Tonya Latino is a staff accountant for Cannally and Kentucky, a local CPA firm. For the past 10 years, the firm has given employees a year-end bonus equal to two weeks’ salary. On November 15, the firm’s management team announced that there would be no annual bonus this year. Because of the firm’s long history of giving a year-end bonus, Tonya and her co-workers had come to expect the bonus and felt that Cannally and Kentucky had breached an implicit agreement by discontinuing the bonus. As a result, Tonya decided that she would make up for the lost bonus by working an extra six hours of overtime per week for the rest of the year. Cannally and Kennedy’s policy is to pay overtime at 150% of stratify time.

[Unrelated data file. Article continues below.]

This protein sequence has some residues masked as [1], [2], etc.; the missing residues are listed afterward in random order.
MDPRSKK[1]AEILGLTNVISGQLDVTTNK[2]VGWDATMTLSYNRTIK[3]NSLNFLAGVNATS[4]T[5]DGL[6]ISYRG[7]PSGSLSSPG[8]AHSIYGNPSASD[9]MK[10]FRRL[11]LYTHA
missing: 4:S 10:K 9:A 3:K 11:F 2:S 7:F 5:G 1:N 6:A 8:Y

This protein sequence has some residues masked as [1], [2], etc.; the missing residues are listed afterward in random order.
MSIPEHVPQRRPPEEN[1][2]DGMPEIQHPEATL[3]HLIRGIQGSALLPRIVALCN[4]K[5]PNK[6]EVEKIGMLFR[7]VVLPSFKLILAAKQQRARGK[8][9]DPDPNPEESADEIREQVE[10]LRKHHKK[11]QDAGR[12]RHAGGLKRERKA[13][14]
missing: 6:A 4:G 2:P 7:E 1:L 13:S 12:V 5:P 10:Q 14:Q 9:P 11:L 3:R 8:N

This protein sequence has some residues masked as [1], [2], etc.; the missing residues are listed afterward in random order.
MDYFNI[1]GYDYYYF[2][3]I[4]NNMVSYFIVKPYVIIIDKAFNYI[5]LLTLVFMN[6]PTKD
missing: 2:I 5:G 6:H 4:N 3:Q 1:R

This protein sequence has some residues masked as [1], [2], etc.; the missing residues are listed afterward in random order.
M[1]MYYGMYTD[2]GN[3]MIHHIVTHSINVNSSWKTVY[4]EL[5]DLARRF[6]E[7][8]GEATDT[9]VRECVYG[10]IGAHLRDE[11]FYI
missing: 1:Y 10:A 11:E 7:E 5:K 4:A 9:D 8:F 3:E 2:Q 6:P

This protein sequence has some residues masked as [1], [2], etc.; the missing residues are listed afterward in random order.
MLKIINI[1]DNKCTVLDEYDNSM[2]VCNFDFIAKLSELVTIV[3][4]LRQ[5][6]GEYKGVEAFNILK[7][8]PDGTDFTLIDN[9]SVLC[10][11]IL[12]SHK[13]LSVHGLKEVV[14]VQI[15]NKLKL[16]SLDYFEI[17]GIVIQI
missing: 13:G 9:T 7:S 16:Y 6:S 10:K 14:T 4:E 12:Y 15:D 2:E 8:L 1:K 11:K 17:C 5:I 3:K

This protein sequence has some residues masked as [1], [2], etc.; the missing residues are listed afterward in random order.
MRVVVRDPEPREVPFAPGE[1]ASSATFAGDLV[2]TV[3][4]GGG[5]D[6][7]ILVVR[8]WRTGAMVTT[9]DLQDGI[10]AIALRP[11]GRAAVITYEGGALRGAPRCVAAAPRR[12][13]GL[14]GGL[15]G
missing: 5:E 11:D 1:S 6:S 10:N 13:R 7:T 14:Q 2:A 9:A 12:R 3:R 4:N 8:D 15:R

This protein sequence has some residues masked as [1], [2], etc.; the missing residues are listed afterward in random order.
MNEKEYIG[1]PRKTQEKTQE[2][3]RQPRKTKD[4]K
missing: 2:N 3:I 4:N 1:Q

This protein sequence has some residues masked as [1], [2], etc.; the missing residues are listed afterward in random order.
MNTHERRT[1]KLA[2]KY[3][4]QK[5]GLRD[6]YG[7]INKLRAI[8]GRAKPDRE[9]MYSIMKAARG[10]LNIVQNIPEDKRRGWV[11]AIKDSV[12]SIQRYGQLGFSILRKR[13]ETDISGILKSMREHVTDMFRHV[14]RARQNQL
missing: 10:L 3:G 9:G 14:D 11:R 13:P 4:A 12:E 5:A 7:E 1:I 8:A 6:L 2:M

Tonya’s supervisor was surprised to see overtime Levine reported, because there is generally very little additional or unusual client service demands at the end of the calendar year. However, the overtime was not questioned, because employees are on the ”honor system” in reporting their work hours.
Please address the following in your discussion post:
- Is Cannally and Kennedy acting in an ethical manner by eliminating the bonus?
- Is Tonya behaving ethically by making up the bonus with unnecessary overtime? Why or why not?